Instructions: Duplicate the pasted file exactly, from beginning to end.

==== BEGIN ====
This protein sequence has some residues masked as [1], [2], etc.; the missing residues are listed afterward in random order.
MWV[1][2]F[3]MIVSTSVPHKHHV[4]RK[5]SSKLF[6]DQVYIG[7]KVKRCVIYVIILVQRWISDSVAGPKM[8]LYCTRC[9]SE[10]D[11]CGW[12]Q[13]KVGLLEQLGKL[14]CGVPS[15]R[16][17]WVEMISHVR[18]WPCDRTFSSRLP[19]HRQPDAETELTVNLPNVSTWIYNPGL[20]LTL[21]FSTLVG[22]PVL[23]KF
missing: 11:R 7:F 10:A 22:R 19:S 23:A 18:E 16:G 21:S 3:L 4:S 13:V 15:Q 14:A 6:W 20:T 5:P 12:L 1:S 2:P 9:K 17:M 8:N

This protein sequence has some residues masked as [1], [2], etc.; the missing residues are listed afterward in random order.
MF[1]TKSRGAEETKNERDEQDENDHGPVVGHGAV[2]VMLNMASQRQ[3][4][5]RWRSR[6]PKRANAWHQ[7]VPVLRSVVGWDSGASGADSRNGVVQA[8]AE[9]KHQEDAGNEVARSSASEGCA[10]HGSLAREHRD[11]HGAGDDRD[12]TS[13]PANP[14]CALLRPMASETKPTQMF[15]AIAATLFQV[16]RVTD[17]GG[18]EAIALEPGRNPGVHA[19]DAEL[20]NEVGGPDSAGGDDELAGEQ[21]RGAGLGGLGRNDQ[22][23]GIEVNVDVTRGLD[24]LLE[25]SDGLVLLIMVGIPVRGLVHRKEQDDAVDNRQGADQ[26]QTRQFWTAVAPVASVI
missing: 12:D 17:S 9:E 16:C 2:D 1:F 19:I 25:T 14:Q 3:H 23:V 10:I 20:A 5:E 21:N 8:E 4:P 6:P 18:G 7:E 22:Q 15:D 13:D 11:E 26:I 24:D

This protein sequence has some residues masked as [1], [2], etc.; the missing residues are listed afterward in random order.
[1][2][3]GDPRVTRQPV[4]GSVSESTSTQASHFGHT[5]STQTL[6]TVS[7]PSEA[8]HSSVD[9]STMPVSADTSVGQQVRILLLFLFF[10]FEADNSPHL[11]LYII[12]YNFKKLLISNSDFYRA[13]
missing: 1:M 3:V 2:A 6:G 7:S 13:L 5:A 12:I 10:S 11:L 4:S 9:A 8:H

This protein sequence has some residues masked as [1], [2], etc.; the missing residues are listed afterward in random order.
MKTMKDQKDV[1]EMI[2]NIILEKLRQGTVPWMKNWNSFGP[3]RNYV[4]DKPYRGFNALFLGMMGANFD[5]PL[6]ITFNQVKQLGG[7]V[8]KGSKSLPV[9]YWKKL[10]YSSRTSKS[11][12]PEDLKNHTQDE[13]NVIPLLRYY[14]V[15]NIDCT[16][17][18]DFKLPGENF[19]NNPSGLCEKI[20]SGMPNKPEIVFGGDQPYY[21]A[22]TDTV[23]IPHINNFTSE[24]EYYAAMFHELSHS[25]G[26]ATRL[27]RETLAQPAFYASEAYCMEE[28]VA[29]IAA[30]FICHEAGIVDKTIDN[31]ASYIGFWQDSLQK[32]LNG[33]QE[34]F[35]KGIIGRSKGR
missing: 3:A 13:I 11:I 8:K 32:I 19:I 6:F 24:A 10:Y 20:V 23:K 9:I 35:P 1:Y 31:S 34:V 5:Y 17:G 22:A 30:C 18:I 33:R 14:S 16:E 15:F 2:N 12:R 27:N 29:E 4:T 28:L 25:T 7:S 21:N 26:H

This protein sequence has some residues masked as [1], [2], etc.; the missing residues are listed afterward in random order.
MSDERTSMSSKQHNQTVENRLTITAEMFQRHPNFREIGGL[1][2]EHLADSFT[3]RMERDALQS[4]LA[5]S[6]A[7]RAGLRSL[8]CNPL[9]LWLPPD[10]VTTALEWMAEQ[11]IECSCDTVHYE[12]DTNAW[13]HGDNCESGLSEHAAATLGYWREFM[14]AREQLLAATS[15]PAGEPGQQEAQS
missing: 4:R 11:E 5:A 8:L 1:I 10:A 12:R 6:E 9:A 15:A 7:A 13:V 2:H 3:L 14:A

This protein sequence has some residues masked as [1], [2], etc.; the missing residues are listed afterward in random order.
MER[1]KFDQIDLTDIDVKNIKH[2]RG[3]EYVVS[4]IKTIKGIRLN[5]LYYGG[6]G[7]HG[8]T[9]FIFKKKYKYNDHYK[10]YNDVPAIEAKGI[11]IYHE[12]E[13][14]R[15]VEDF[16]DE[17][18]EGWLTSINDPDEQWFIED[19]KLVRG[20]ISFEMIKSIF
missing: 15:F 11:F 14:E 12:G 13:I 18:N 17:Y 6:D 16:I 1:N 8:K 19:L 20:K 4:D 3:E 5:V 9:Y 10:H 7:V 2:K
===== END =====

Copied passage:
This protein sequence has some residues masked as [1], [2], etc.; the missing residues are listed afterward in random order.
MWV[1][2]F[3]MIVSTSVPHKHHV[4]RK[5]SSKLF[6]DQVYIG[7]KVKRCVIYVIILVQRWISDSVAGPKM[8]LYCTRC[9]SE[10]D[11]CGW[12]Q[13]KVGLLEQLGKL[14]CGVPS[15]R[16][17]WVEMISHVR[18]WPCDRTFSSRLP[19]HRQPDAETELTVNLPNVSTWIYNPGL[20]LTL[21]FSTLVG[22]PVL[23]KF
missing: 11:R 7:F 10:A 22:R 19:S 23:A 18:E 16:G 21:S 3:L 4:S 13:V 15:Q 14:A 6:W 20:T 5:P 12:L 1:S 2:P 9:K 17:M 8:N

This protein sequence has some residues masked as [1], [2], etc.; the missing residues are listed afterward in random order.
MF[1]TKSRGAEETKNERDEQDENDHGPVVGHGAV[2]VMLNMASQRQ[3][4][5]RWRSR[6]PKRANAWHQ[7]VPVLRSVVGWDSGASGADSRNGVVQA[8]AE[9]KHQEDAGNEVARSSASEGCA[10]HGSLAREHRD[11]HGAGDDRD[12]TS[13]PANP[14]CALLRPMASETKPTQMF[15]AIAATLFQV[16]RVTD[17]GG[18]EAIALEPGRNPGVHA[19]DAEL[20]NEVGGPDSAGGDDELAGEQ[21]RGAGLGGLGRNDQ[22][23]GIEVNVDVTRGLD[24]LLE[25]SDGLVLLIMVGIPVRGLVHRKEQDDAVDNRQGADQ[26]QTRQFWTAVAPVASVI
missing: 12:D 17:S 9:E 16:C 2:D 1:F 19:I 25:T 14:Q 3:H 23:V 10:I 20:A 5:E 21:N 8:E 4:P 6:P 18:G 7:E 22:Q 15:D 13:D 11:E 26:I 24:D

This protein sequence has some residues masked as [1], [2], etc.; the missing residues are listed afterward in random order.
[1][2][3]GDPRVTRQPV[4]GSVSESTSTQASHFGHT[5]STQTL[6]TVS[7]PSEA[8]HSSVD[9]STMPVSADTSVGQQVRILLLFLFF[10]FEADNSPHL[11]LYII[12]YNFKKLLISNSDFYRA[13]
missing: 1:M 3:V 2:A 6:G 7:S 13:L 5:A 12:I 10:S 11:L 4:S 9:A 8:H

This protein sequence has some residues masked as [1], [2], etc.; the missing residues are listed afterward in random order.
MKTMKDQKDV[1]EMI[2]NIILEKLRQGTVPWMKNWNSFGP[3]RNYV[4]DKPYRGFNALFLGMMGANFD[5]PL[6]ITFNQVKQLGG[7]V[8]KGSKSLPV[9]YWKKL[10]YSSRTSKS[11][12]PEDLKNHTQDE[13]NVIPLLRYY[14]V[15]NIDCT[16][17][18]DFKLPGENF[19]NNPSGLCEKI[20]SGMPNKPEIVFGGDQPYY[21]A[22]TDTV[23]IPHINNFTSE[24]EYYAAMFHELSHS[25]G[26]ATRL[27]RETLAQPAFYASEAYCMEE[28]VA[29]IAA[30]FICHEAGIVDKTIDN[31]ASYIGFWQDSLQK[32]LNG[33]QE[34]F[35]KGIIGRSKGR
missing: 3:A 13:I 11:I 8:K 32:I 19:I 6:F 24:A 10:Y 20:V 23:K 9:I 35:P 1:Y 31:S 34:V 5:Y 17:G 22:A 30:C 18:I 33:R 14:S 16:E 15:F 2:N 12:R 27:N 29:E 4:T 28:L 25:T 7:S 21:N 26:H

This protein sequence has some residues masked as [1], [2], etc.; the missing residues are listed afterward in random order.
MSDERTSMSSKQHNQTVENRLTITAEMFQRHPNFREIGGL[1][2]EHLADSFT[3]RMERDALQS[4]LA[5]S[6]A[7]RAGLRSL[8]CNPL[9]LWLPPD[10]VTTALEWMAEQ[11]IECSCDTVHYE[12]DTNAW[13]HGDNCESGLSEHAAATLGYWREFM[14]AREQLLAATS[15]PAGEPGQQEAQS
missing: 4:R 11:E 5:A 8:L 1:I 10:A 12:R 6:E 9:A 15:A 7:A 13:V 2:H 3:L 14:A

This protein sequence has some residues masked as [1], [2], etc.; the missing residues are listed afterward in random order.
MER[1]KFDQIDLTDIDVKNIKH[2]RG[3]EYVVS[4]IKTIKGIRLN[5]LYYGG[6]G[7]HG[8]T[9]FIFKKKYKYNDHYK[10]YNDVPAIEAKGI[11]IYHE[12]E[13][14]R[15]VEDF[16]DE[17][18]EGWLTSINDPDEQWFIED[19]KLVRG[20]ISFEMIKSIF
missing: 15:F 11:F 14:E 12:G 13:I 18:N 17:Y 6:D 16:I 1:N 8:K 19:L 20:K 4:D 3:E 5:V 9:Y 10:H 7:V 2:K